4. blankMartha Jane Orlando

    I do believe what I believe, Lisa, especially when it comes to Jesus and God’s Word. But, I’m always curious about other people’s opinions and points of view. I will listen to them and do my best to keep an open mind and heart. We don’t learn and grow unless we put our biases to the test.
    Blessings!

  5. blankNancy Ruegg

    My hesitancy to believe some viewpoints most often occurs when no facts and/or sources are presented to prove their points. Even then, how do we know what we’re seeing and reading is the truth? We’ve been lied to again and again, and it’s getting more and more difficult to fact-check.

    1. blankBecca @ The Earthling's Handbook

      Nancy, when the issue is a scientific one (for example, when someone says “it’s an untested new theory” that masks prevent virus transmission) I go to scholar.google.com and search some key words. A search there will get you mostly actual research published in journals (although it’s not perfect) whereas regular Google may bring up a lot of blogs and other sources that aren’t necessarily well-informed.

      Sometimes I’ve been surprised by what I learn!

        1. blankBecca @ The Earthling's Handbook

          Nancy, sometimes political concerns can be resolved with a regular Google search. For example, a friend recently said it was ridiculous to be talking about the need for paid sick leave to combat coronavirus because paid sick leave is a “standard” benefit for employees–meaning that in his own experience as a person who did not hold a job until after graduating from college, all his jobs had offered paid sick leave. I did a quick search and sent him a link to an article explaining that over 1/4 of American jobs have no paid sick leave, that part-time jobs are much less likely to offer benefits than full-time, and that many retail and food-service employers purposely hire people for slightly less than full-time hours so they don’t have to pay benefits–thus, the people handling your groceries and take-out food are likely to be coming to work sick, which puts everyone at risk! His first response was that he “doesn’t know” anyone who doesn’t have paid sick leave so it must be a “regional difference”; another few seconds on Google found me an article about his state explaining that lack of paid sick leave is an even bigger issue there than in the USA overall. Sometimes our biases are affected by who we know well enough to ask them about their workplace benefits….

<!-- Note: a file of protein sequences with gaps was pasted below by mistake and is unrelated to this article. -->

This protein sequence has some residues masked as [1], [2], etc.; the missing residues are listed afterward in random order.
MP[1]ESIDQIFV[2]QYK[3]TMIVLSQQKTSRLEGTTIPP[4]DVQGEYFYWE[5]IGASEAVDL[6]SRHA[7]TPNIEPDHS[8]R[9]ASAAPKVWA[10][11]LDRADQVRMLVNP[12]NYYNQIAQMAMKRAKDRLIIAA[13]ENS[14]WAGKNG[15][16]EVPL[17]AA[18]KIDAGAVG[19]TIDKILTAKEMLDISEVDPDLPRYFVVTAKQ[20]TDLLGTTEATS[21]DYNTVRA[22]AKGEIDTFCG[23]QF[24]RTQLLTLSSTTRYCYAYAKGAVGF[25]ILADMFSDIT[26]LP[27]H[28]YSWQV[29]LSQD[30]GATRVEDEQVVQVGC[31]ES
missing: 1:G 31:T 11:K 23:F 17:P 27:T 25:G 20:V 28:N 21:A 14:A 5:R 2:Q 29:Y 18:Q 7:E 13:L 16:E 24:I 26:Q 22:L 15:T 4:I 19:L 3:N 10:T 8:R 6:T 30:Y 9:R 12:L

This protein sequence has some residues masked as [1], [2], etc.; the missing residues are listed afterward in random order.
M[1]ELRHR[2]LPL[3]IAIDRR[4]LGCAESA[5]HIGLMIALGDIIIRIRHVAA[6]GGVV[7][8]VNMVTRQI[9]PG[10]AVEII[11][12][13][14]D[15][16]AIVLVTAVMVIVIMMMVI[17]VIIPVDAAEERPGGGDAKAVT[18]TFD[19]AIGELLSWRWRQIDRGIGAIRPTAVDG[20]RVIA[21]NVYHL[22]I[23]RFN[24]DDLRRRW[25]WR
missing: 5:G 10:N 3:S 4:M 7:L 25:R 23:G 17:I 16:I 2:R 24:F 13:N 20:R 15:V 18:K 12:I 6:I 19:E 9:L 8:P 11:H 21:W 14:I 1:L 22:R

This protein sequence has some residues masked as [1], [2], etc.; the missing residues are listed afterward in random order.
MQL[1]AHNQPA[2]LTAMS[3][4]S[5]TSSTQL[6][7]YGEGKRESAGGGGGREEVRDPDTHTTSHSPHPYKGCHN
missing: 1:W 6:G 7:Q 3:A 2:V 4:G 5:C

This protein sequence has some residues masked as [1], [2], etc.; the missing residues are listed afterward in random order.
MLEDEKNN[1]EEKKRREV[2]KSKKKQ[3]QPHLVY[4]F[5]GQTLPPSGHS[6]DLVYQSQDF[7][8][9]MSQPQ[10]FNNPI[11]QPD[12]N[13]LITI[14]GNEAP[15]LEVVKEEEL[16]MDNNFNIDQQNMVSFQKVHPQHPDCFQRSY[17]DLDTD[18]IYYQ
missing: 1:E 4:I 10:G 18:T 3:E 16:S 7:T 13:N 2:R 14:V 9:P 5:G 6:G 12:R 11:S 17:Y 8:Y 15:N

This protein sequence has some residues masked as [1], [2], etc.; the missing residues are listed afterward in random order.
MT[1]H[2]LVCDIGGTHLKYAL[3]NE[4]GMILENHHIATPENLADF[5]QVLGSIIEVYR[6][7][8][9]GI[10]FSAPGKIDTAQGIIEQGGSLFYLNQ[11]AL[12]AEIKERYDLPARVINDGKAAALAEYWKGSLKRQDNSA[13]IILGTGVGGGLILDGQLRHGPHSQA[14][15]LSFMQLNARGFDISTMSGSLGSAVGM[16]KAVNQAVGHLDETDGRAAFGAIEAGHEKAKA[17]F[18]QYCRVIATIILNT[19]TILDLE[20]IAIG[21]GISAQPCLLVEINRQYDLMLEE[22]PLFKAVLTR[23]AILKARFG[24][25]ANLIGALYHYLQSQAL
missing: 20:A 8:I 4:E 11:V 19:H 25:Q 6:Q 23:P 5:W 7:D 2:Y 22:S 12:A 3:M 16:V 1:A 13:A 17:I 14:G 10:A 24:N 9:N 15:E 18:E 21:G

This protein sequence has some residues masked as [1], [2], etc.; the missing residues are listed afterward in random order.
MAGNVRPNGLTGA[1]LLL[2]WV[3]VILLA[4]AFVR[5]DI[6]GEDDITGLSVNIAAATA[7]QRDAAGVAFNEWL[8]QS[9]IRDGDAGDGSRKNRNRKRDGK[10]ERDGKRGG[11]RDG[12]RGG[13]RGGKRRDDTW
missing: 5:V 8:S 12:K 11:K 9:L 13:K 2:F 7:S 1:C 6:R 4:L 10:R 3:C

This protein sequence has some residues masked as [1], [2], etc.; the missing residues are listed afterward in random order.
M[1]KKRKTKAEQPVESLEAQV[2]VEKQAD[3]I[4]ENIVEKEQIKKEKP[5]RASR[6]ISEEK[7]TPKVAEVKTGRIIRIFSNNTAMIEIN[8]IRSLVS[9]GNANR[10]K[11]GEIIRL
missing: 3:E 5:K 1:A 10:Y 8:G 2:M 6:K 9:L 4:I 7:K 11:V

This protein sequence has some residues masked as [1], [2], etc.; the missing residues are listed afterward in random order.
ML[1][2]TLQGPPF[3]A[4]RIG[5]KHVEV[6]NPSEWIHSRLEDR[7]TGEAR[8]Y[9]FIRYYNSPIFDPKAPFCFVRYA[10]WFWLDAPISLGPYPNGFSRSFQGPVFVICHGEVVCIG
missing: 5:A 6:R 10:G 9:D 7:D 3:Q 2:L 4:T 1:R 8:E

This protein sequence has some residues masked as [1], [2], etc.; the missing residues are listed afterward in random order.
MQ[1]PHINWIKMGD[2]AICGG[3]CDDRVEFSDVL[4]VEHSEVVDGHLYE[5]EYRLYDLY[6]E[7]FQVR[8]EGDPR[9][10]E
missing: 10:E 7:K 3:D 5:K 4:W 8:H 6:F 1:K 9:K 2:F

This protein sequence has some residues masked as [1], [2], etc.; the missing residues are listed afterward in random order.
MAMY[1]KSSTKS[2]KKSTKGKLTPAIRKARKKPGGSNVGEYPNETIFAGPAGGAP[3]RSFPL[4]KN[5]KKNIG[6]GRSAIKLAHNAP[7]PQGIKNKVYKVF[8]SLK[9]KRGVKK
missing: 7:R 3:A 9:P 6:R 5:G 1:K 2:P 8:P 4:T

1. blankNancy Ruegg

            My concerns reach even beyond the pandemic. I’m reading an excellent book, Live Not by Lies, by Rod Dreher. He borrowed the title from an essay by Aleksandr Solzhenitsyn, who warned us decades ago of where America was heading. Dreher has interviewed many immigrants from former Communist nations. What they see happening in America reminds them of what happened in their countries as totalitarianism began to infiltrate their cultures. Included in the back of the book are eight pages of notes, allowing the reader to explore further, and learn for herself the truth of what Dreher writes.

          2. blankBecca @ The Earthling's Handbook

            Nancy, a great way to avoid confirmation bias when you’ve finished a book that has given you a lot of ideas that seem correct, is to go to Amazon and read the one-star reviews of the book. Sure, sometimes reviewers are spouting arguments that are themselves hogwash, but other times you will find pointers to alternative sources that the author of the book would never have cited because they don’t confirm his bias.

  6. blankJennifer

    “So Jesus often used stories to wake people out of their confirmation biases. He taught by engaging their imaginations. He helped them see from a different vantage point so they could open their minds to accept the truths he was bringing instead of refusing to let go of their old thoughts.” So. Good. I hadn’t thought about it this way but yes – engaging people’s imaginations is the best way to help them see things from another perspective. It’s far more helpful than telling them they’re wrong. Looking forward to the rest of the series!